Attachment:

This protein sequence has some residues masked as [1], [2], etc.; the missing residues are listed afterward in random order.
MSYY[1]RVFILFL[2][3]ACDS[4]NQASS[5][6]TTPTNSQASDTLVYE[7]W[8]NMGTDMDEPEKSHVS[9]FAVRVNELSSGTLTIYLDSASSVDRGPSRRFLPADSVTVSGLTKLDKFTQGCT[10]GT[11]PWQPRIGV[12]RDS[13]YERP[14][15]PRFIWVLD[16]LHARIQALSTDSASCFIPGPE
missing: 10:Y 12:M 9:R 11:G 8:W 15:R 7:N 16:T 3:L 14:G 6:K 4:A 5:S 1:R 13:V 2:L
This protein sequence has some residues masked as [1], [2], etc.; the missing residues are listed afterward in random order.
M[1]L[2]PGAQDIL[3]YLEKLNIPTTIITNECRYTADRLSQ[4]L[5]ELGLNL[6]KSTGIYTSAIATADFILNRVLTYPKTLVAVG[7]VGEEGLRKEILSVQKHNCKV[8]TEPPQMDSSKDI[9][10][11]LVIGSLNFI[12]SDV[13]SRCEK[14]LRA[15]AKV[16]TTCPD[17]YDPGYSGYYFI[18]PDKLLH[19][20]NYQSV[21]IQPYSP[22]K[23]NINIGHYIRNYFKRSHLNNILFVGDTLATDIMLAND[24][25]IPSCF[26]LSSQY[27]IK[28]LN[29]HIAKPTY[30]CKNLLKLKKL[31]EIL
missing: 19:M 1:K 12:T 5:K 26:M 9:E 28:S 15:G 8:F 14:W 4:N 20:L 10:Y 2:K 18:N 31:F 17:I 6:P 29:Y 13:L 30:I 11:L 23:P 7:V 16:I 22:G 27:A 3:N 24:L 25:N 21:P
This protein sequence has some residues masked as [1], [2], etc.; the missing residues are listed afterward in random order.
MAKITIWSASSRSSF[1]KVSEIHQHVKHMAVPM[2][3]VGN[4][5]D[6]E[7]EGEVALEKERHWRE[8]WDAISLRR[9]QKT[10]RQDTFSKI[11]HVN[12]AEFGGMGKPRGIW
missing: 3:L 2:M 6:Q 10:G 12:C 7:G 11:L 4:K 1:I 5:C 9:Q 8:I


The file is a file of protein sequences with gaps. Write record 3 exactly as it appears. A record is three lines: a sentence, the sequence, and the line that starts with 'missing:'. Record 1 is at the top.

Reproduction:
This protein sequence has some residues masked as [1], [2], etc.; the missing residues are listed afterward in random order.
MAKITIWSASSRSSF[1]KVSEIHQHVKHMAVPM[2][3]VGN[4][5]D[6]E[7]EGEVALEKERHWRE[8]WDAISLRR[9]QKT[10]RQDTFSKI[11]HVN[12]AEFGGMGKPRGIW
missing: 3:L 2:M 6:Q 10:G 12:C 7:G 11:L 4:K 1:I 5:C 9:Q 8:I